The New Hampshire legislature passed the tax credit bill in 2012, overriding a veto by former Governor John Lynch (D). The program allows businesses to receive a tax credit for donating to nonprofits that provide scholarships for students to attend a private school of choice. Students who are eligible to receive a scholarship can use the funds toward private school tuition or homeschooling materials.
In 2013, the American Civil Liberties Union (ACLU) filed for injunctive relief with the Strafford County Superior Court, arguing that the New Hampshire program violates the New Hampshire state constitution. On June 17, 2013, the judge in that case granted the injunction, ruling: “[S]cholarship monies may not go to schools or institutions of any religious sect or denomination within the meaning of the No-Aid Clause.” The State of New Hampshire has appealed the ruling to the New Hampshire Supreme Court. The Institute for Justice (IJ), which is representing the scholarship families, has commented:
Education tax credit programs do not violate state constitutional provisions…because tax credit programs rely entirely on private funds.
While not binding on the New Hampshire Supreme Court’s interpretation of its own constitution, the 2002 United States Supreme Court case Zelman v. Simmons-Harris is informative. That case held that for the purposes of the First Amendment, government control of funds ends when the money is distributed to the parents since the money reaches a religious institution by way of the parent, not the state. In the case of tax-credit scholarships, money is awarded directly to the parents from private donations, placing the private sector in full control of the scholarship, not violating any constitutional provision—state or otherwise.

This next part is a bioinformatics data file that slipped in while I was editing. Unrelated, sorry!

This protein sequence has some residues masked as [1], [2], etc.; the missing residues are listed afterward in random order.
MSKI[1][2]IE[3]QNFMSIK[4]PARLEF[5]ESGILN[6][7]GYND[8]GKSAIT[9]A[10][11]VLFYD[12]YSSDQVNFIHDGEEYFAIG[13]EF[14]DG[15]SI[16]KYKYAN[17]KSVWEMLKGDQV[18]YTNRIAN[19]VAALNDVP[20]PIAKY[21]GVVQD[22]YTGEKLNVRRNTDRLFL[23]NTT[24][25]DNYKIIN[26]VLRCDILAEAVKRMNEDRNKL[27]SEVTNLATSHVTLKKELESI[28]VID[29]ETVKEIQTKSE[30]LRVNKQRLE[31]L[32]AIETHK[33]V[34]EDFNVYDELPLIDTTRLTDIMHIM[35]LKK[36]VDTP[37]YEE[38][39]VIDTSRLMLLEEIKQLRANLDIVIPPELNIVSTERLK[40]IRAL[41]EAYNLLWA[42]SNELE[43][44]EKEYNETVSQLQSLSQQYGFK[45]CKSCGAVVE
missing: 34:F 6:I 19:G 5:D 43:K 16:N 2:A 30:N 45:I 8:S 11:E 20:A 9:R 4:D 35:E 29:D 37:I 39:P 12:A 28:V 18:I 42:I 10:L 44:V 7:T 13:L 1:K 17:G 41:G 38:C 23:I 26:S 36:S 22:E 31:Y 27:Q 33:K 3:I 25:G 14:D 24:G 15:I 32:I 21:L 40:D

The point isn’t that every child should attend a private school; rather, the point is that parents are the first and best educators and should be allowed to make the best decisions for their children. Every child learns differently; that is why choice and competition are so important in education.
Research shows that one of the greatest factors in educational success is parental involvement. Educational opportunity through school choice empowers parents with the ability to choose the best educational option for their children. Whether parents have that opportunity in New Hampshire is what the state supreme court is set to decide.
The post Threat to School Choice in New Hampshire Continues appeared first on The Foundry: Conservative Policy News from The Heritage Foundation.
When the U.S. Supreme Court struck down
Washington, D.C.'s handgun ban in the 2008 case District of
Columbia v. Heller, it did so because the Second Amendment
protects "the core lawful purpose of self-defense." That includes
"the individual right to possess and carry weapons in case of
confrontation." Two years later, the Court applied the same
standard against state and local governments, overturning the Windy
City's handgun ban in McDonald v. Chicago. Yet the Supreme
Court has been silent on the Second Amendment ever since. Although
multiple parties have sought review in a variety of gun control
cases, the Court has yet to reenter the thicket surrounding the
constitutional right to keep and bear arms.